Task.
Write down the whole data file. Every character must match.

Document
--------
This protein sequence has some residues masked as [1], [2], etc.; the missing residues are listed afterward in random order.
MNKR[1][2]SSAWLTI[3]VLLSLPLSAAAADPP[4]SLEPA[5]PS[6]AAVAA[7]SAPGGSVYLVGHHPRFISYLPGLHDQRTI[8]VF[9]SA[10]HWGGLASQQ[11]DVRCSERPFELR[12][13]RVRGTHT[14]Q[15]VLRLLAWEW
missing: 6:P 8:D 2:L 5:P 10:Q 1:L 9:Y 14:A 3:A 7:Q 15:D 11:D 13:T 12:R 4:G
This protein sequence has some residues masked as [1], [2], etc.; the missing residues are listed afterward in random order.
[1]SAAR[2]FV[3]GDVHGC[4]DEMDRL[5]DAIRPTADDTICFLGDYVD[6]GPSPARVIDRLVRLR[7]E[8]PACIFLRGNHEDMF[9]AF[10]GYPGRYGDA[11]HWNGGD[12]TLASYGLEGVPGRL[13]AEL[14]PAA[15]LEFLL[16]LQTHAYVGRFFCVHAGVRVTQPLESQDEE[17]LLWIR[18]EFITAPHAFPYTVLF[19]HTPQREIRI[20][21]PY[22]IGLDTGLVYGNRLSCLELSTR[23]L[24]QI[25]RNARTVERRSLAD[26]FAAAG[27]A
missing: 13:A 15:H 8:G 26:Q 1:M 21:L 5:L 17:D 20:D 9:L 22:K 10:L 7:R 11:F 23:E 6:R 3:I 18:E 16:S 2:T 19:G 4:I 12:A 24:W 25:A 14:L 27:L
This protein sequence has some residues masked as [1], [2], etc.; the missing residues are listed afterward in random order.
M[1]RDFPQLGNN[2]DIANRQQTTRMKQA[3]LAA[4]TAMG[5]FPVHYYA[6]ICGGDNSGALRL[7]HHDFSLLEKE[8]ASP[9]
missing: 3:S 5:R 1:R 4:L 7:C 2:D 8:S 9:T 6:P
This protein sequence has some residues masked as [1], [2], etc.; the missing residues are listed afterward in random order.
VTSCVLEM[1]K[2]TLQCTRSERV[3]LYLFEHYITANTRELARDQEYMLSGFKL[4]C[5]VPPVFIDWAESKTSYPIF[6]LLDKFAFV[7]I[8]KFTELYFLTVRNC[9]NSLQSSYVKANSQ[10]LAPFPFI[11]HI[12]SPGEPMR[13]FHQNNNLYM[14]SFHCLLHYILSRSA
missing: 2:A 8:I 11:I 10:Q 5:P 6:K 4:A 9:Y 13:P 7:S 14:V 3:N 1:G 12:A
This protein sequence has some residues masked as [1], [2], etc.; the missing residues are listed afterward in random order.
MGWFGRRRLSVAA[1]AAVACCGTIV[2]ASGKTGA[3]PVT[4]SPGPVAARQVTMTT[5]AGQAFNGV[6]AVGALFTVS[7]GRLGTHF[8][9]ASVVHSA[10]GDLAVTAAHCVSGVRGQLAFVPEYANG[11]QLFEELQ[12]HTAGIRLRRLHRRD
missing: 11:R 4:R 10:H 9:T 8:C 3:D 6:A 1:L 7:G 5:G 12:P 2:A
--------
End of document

This protein sequence has some residues masked as [1], [2], etc.; the missing residues are listed afterward in random order.
MNKR[1][2]SSAWLTI[3]VLLSLPLSAAAADPP[4]SLEPA[5]PS[6]AAVAA[7]SAPGGSVYLVGHHPRFISYLPGLHDQRTI[8]VF[9]SA[10]HWGGLASQQ[11]DVRCSERPFELR[12][13]RVRGTHT[14]Q[15]VLRLLAWEW
missing: 6:P 8:D 2:L 5:P 10:Q 1:L 9:Y 14:A 3:A 7:Q 15:D 11:D 13:T 12:R 4:G
This protein sequence has some residues masked as [1], [2], etc.; the missing residues are listed afterward in random order.
[1]SAAR[2]FV[3]GDVHGC[4]DEMDRL[5]DAIRPTADDTICFLGDYVD[6]GPSPARVIDRLVRLR[7]E[8]PACIFLRGNHEDMF[9]AF[10]GYPGRYGDA[11]HWNGGD[12]TLASYGLEGVPGRL[13]AEL[14]PAA[15]LEFLL[16]LQTHAYVGRFFCVHAGVRVTQPLESQDEE[17]LLWIR[18]EFITAPHAFPYTVLF[19]HTPQREIRI[20][21]PY[22]IGLDTGLVYGNRLSCLELSTR[23]L[24]QI[25]RNARTVERRSLAD[26]FAAAG[27]A
missing: 13:A 15:H 8:G 26:Q 1:M 21:L 5:L 17:D 20:D 9:L 22:K 10:L 7:R 11:F 23:E 6:R 3:I 18:E 16:S 2:T 19:G 4:I 12:A 24:W 25:A 14:L 27:L
This protein sequence has some residues masked as [1], [2], etc.; the missing residues are listed afterward in random order.
M[1]RDFPQLGNN[2]DIANRQQTTRMKQA[3]LAA[4]TAMG[5]FPVHYYA[6]ICGGDNSGALRL[7]HHDFSLLEKE[8]ASP[9]
missing: 3:S 5:R 1:R 4:L 7:C 2:D 8:S 9:T 6:P
This protein sequence has some residues masked as [1], [2], etc.; the missing residues are listed afterward in random order.
VTSCVLEM[1]K[2]TLQCTRSERV[3]LYLFEHYITANTRELARDQEYMLSGFKL[4]C[5]VPPVFIDWAESKTSYPIF[6]LLDKFAFV[7]I[8]KFTELYFLTVRNC[9]NSLQSSYVKANSQ[10]LAPFPFI[11]HI[12]SPGEPMR[13]FHQNNNLYM[14]SFHCLLHYILSRSA
missing: 2:A 8:I 11:I 10:Q 5:P 6:K 4:A 9:Y 13:P 7:S 14:V 3:N 1:G 12:A
This protein sequence has some residues masked as [1], [2], etc.; the missing residues are listed afterward in random order.
MGWFGRRRLSVAA[1]AAVACCGTIV[2]ASGKTGA[3]PVT[4]SPGPVAARQVTMTT[5]AGQAFNGV[6]AVGALFTVS[7]GRLGTHF[8][9]ASVVHSA[10]GDLAVTAAHCVSGVRGQLAFVPEYANG[11]QLFEELQ[12]HTAGIRLRRLHRRD
missing: 11:R 4:R 10:H 9:T 8:C 3:D 6:A 1:L 7:G 5:G 12:P 2:A